Radio Tribute

EKKO Stamps

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More than EKKO Stamps

This area of Radio Tribute looks at all forms of stamps and seals given by radio stations to listeners for a dime, typically to verify the listener's reception of the station. These stamps were immensely popular in the last half of the 1920's, enduring well past the bankruptcy of the EKKO Company at the beginning of the Depression in 1930. In later years, QSL cards and verification letters were the norm, and there is some discussion of this in the DX section of this site.

What are EKKO Stamps?

Technically, EKKO stamps are only those sold to radio stations by the EKKO Company of Chicago, printed for them by the American Bank Note Company. Other companies, most notably the PM Bryant Company, also of Chicago, began to compete with EKKO in 1925, while other companies focused more on creating custom stamps for specific radio stations. To compete with Bryant, EKKO also began selling their radio station stamps directly to the public. Since neither company had access to radio station program logs, nor any desire to spend the time checking them, possession of an EKKO or Bryant stamp did not prove reception of a radio station.

Things got very confusing after the EKKO Company went bankrupt in 1930, as the American Bank Note Company sold its remaining stock of blank EKKO stamps which eventually found its way to many radio stations who rubber stamped or otherwise printed their call letters on them, and continued giving them out to listeners, just as they had in the 1920's.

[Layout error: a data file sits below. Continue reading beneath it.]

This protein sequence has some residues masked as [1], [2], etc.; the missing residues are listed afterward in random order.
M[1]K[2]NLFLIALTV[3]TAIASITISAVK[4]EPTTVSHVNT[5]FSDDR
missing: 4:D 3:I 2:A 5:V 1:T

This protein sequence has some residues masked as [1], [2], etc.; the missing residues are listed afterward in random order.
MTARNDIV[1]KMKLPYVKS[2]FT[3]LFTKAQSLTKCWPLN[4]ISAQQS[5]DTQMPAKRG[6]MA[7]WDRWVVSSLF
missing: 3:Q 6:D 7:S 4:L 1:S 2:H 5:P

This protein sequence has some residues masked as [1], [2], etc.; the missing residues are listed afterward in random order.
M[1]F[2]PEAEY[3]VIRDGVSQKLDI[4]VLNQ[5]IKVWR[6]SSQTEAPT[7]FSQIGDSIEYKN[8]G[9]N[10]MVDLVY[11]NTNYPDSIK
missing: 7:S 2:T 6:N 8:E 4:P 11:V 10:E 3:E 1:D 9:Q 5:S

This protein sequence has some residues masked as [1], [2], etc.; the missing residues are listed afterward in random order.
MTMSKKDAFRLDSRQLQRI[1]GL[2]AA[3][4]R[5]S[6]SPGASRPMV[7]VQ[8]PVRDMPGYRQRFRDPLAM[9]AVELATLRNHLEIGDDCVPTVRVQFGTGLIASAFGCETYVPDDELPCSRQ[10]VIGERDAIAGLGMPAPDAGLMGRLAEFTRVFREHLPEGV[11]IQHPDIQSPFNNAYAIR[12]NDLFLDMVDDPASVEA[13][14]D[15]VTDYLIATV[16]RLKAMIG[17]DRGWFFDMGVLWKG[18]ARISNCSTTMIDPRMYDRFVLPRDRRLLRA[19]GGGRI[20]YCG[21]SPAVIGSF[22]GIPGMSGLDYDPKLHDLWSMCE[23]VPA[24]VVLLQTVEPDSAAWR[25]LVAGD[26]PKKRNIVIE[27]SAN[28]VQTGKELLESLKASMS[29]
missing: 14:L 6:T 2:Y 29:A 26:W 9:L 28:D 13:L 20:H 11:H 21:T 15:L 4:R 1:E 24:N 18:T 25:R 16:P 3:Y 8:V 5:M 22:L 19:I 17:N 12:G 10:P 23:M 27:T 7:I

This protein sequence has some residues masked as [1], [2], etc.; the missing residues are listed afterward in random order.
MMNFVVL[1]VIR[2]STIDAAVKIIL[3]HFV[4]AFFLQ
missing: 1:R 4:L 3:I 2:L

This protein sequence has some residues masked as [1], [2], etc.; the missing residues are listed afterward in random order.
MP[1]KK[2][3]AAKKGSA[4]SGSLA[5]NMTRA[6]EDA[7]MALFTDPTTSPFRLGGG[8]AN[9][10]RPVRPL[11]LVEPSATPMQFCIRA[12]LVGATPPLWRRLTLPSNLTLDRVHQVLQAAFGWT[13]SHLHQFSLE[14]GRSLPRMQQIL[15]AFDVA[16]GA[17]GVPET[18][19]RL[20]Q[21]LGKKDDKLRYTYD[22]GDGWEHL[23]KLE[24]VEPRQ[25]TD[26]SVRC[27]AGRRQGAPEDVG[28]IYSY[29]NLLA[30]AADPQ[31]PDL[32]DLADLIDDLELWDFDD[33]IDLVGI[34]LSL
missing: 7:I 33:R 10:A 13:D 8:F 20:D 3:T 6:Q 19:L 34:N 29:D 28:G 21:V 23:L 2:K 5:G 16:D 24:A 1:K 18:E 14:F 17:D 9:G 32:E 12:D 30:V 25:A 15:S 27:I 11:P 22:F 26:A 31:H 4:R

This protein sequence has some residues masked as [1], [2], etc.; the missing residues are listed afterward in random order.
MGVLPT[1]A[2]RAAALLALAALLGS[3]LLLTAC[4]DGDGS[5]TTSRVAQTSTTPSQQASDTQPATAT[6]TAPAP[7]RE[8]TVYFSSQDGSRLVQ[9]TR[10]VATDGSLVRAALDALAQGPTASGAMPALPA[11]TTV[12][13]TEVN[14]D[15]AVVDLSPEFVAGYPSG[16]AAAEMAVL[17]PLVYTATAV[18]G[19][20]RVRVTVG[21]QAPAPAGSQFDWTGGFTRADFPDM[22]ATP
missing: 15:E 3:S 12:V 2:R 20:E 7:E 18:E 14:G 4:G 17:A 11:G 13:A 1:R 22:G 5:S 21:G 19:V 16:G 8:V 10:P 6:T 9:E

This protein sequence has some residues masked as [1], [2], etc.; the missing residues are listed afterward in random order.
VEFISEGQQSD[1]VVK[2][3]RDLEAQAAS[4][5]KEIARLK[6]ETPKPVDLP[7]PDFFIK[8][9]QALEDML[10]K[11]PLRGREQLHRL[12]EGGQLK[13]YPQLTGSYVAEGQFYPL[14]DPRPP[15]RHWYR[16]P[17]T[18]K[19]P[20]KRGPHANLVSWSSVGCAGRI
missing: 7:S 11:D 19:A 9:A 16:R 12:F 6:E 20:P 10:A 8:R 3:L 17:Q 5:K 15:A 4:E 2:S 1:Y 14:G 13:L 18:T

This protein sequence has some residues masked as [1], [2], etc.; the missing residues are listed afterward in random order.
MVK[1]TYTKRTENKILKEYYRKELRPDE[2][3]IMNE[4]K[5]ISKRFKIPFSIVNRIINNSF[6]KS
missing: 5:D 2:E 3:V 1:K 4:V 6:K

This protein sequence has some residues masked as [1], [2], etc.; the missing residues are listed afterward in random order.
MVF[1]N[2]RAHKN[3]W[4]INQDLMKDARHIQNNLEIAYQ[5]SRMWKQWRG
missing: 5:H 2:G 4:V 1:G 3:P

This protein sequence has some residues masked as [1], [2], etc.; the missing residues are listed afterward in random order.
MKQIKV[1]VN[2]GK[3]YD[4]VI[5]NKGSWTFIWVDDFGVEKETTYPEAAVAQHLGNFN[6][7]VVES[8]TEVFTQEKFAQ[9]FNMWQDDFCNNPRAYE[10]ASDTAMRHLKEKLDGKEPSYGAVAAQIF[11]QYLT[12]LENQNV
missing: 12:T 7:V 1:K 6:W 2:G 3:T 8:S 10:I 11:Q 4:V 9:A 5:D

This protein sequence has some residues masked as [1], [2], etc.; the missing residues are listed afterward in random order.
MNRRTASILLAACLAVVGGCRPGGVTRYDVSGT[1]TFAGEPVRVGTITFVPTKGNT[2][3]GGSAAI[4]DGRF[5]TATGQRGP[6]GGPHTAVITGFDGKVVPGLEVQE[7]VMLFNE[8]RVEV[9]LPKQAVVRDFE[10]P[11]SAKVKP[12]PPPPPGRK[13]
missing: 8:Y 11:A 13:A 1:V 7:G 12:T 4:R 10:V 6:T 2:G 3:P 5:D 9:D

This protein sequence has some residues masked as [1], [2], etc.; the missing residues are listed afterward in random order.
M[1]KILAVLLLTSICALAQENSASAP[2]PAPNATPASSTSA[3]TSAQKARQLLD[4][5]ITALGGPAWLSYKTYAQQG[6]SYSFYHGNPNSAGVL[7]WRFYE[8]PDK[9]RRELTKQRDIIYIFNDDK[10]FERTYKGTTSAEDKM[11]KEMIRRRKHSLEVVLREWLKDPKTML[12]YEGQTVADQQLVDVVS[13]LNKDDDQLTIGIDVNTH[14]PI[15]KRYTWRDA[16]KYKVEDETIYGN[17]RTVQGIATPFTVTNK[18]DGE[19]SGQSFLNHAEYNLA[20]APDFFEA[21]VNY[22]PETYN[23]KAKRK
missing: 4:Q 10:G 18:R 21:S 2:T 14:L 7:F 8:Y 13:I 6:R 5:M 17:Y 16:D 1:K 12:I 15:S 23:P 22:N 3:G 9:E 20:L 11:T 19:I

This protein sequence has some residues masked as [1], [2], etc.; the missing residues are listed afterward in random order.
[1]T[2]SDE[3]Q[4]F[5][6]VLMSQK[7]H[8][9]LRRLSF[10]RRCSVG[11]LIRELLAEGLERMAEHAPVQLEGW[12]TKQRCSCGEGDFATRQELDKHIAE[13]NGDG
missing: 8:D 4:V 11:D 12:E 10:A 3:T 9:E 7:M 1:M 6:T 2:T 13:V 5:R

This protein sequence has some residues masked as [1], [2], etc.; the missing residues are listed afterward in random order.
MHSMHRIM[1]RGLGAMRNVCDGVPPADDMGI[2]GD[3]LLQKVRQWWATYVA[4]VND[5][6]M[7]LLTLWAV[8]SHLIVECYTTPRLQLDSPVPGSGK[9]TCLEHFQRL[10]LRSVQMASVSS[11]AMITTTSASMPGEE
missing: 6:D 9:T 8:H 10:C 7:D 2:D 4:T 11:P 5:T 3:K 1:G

Up until the 1980's, EKKO stamps were considered worthless, though there were always a few collectors. With the advent of eBay, values for some of the rarer stamps have increased significantly, and there has been some interest in stamps from radio stations that were popular as Top 40 radio stations during the 1950s and 1960s.

Over the years, radio stations have given out other stamps, KFI in Los Angeles, the best known, as they were still providing them with every reception verification letter sent out in the 1960's. You will find these non-EKKO radio station stamps included amongst the EKKO stamps shown on this site.

Bigger, but Easier

Dial-up users with a lot of patience, and everyone else can access the EKKO stamps all on one large (30MB) Web page, by clicking here.

Smaller and Faster

Dial-up users and anyone who knows what they are looking for may prefer the fast loading (150KB) Web page that lists all the EKKO stamps, providing hyperlinks for each image, which you can then click on to see. Click here for this page.


Both pages begin with an index of the call letters of all of the radio stations for which EKKO stamps are available for viewing. Click on the call letters to instantly get down to the position on the Web page for EKKO stamps of that radio station.


I do not collect EKKO or other radio stamps. I collect images of EKKO and other radio stamps.

If you would like to contribute images to this site, please contact me at the editor.


Jon Pearkins
September 09, 2006